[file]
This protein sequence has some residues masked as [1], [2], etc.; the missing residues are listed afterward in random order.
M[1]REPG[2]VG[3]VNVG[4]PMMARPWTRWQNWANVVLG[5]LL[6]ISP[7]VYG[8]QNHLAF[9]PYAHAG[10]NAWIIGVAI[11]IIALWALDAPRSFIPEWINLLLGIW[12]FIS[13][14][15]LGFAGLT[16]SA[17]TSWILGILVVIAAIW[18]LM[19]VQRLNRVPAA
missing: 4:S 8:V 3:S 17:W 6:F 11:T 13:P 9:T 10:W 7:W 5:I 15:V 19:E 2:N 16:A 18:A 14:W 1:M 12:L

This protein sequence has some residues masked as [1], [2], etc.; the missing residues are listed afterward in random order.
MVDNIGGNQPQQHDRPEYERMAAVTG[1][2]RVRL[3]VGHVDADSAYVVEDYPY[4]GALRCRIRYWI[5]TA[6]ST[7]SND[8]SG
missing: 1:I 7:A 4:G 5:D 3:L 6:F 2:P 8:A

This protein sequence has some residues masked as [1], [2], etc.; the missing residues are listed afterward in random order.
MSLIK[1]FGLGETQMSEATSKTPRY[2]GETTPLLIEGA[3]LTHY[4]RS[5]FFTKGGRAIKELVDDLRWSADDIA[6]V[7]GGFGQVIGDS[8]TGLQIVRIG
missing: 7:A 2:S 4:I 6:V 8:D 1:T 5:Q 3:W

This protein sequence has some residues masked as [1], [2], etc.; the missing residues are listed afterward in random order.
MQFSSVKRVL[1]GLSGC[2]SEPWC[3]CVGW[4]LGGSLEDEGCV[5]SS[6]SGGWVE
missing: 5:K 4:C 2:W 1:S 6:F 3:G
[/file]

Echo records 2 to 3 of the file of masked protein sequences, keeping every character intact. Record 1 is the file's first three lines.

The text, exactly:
This protein sequence has some residues masked as [1], [2], etc.; the missing residues are listed afterward in random order.
MVDNIGGNQPQQHDRPEYERMAAVTG[1][2]RVRL[3]VGHVDADSAYVVEDYPY[4]GALRCRIRYWI[5]TA[6]ST[7]SND[8]SG
missing: 1:I 7:A 4:G 5:D 3:L 6:F 2:P 8:A

This protein sequence has some residues masked as [1], [2], etc.; the missing residues are listed afterward in random order.
MSLIK[1]FGLGETQMSEATSKTPRY[2]GETTPLLIEGA[3]LTHY[4]RS[5]FFTKGGRAIKELVDDLRWSADDIA[6]V[7]GGFGQVIGDS[8]TGLQIVRIG
missing: 7:A 2:S 4:I 6:V 8:D 1:T 5:Q 3:W